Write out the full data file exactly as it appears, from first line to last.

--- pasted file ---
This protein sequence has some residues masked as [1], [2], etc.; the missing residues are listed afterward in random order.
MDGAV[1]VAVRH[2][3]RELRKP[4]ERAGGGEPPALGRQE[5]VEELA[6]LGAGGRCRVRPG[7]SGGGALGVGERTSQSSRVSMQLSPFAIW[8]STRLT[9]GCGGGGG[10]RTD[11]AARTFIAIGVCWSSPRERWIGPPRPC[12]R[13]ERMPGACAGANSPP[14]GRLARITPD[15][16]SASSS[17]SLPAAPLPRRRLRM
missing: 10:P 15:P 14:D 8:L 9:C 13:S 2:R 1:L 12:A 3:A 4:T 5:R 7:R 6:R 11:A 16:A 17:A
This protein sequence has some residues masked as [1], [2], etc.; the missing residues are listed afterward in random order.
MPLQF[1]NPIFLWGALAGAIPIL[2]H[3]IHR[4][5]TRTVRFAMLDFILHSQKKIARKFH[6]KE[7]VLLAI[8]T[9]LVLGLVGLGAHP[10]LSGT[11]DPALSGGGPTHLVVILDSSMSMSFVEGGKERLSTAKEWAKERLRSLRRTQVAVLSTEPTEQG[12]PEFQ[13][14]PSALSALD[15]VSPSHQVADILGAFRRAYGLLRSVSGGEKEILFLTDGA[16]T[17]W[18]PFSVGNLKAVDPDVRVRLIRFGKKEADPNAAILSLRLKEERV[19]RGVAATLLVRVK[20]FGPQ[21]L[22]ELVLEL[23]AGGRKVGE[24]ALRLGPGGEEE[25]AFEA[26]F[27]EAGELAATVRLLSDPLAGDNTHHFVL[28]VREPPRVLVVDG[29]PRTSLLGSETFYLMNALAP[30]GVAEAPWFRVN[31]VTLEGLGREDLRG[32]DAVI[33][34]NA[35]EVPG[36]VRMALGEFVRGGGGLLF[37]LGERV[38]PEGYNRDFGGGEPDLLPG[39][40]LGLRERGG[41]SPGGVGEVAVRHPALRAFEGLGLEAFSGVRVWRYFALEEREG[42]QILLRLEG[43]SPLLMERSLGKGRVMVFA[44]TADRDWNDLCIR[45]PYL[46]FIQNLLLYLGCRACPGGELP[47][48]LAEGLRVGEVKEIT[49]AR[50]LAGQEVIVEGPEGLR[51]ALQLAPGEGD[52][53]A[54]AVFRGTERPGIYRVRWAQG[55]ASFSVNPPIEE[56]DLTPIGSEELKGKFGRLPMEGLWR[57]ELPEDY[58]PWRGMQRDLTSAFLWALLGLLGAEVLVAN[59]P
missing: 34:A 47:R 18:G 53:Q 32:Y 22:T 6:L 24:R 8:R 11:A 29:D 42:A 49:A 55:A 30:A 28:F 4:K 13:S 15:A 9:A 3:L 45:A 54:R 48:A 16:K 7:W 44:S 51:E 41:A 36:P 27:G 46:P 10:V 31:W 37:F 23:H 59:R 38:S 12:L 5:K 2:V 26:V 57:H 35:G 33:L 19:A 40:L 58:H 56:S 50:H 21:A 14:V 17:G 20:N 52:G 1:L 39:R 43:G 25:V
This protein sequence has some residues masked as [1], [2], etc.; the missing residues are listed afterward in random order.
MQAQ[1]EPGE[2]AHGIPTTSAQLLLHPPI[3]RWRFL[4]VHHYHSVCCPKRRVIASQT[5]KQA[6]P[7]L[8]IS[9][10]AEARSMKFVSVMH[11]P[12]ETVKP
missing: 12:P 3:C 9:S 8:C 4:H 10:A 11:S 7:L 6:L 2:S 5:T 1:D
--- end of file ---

This protein sequence has some residues masked as [1], [2], etc.; the missing residues are listed afterward in random order.
MDGAV[1]VAVRH[2][3]RELRKP[4]ERAGGGEPPALGRQE[5]VEELA[6]LGAGGRCRVRPG[7]SGGGALGVGERTSQSSRVSMQLSPFAIW[8]STRLT[9]GCGGGGG[10]RTD[11]AARTFIAIGVCWSSPRERWIGPPRPC[12]R[13]ERMPGACAGANSPP[14]GRLARITPD[15][16]SASSS[17]SLPAAPLPRRRLRM
missing: 10:P 15:P 14:D 8:L 9:C 13:S 2:R 1:L 12:A 3:A 4:T 5:R 7:R 6:R 11:A 16:A 17:A
This protein sequence has some residues masked as [1], [2], etc.; the missing residues are listed afterward in random order.
MPLQF[1]NPIFLWGALAGAIPIL[2]H[3]IHR[4][5]TRTVRFAMLDFILHSQKKIARKFH[6]KE[7]VLLAI[8]T[9]LVLGLVGLGAHP[10]LSGT[11]DPALSGGGPTHLVVILDSSMSMSFVEGGKERLSTAKEWAKERLRSLRRTQVAVLSTEPTEQG[12]PEFQ[13][14]PSALSALD[15]VSPSHQVADILGAFRRAYGLLRSVSGGEKEILFLTDGA[16]T[17]W[18]PFSVGNLKAVDPDVRVRLIRFGKKEADPNAAILSLRLKEERV[19]RGVAATLLVRVK[20]FGPQ[21]L[22]ELVLEL[23]AGGRKVGE[24]ALRLGPGGEEE[25]AFEA[26]F[27]EAGELAATVRLLSDPLAGDNTHHFVL[28]VREPPRVLVVDG[29]PRTSLLGSETFYLMNALAP[30]GVAEAPWFRVN[31]VTLEGLGREDLRG[32]DAVI[33][34]NA[35]EVPG[36]VRMALGEFVRGGGGLLF[37]LGERV[38]PEGYNRDFGGGEPDLLPG[39][40]LGLRERGG[41]SPGGVGEVAVRHPALRAFEGLGLEAFSGVRVWRYFALEEREG[42]QILLRLEG[43]SPLLMERSLGKGRVMVFA[44]TADRDWNDLCIR[45]PYL[46]FIQNLLLYLGCRACPGGELP[47][48]LAEGLRVGEVKEIT[49]AR[50]LAGQEVIVEGPEGLR[51]ALQLAPGEGD[52][53]A[54]AVFRGTERPGIYRVRWAQG[55]ASFSVNPPIEE[56]DLTPIGSEELKGKFGRLPMEGLWR[57]ELPEDY[58]PWRGMQRDLTSAFLWALLGLLGAEVLVAN[59]P
missing: 34:A 47:R 18:G 53:Q 32:Y 22:T 6:L 24:R 8:R 11:A 29:D 42:A 49:A 55:A 30:A 28:F 4:K 13:S 15:A 9:A 3:L 45:A 54:R 48:A 16:K 7:W 44:S 51:E 41:A 36:P 27:G 46:P 10:V 31:W 37:F 23:H 59:R 38:S 12:L 5:K 2:V 26:V 57:H 35:G 33:L 19:A 40:L 58:H 56:S 50:H 21:A 14:V 17:G 20:N 52:G 1:L 39:R 43:G 25:V
This protein sequence has some residues masked as [1], [2], etc.; the missing residues are listed afterward in random order.
MQAQ[1]EPGE[2]AHGIPTTSAQLLLHPPI[3]RWRFL[4]VHHYHSVCCPKRRVIASQT[5]KQA[6]P[7]L[8]IS[9][10]AEARSMKFVSVMH[11]P[12]ETVKP
missing: 12:P 3:C 9:S 8:C 4:H 10:A 11:S 7:L 6:L 2:S 5:T 1:D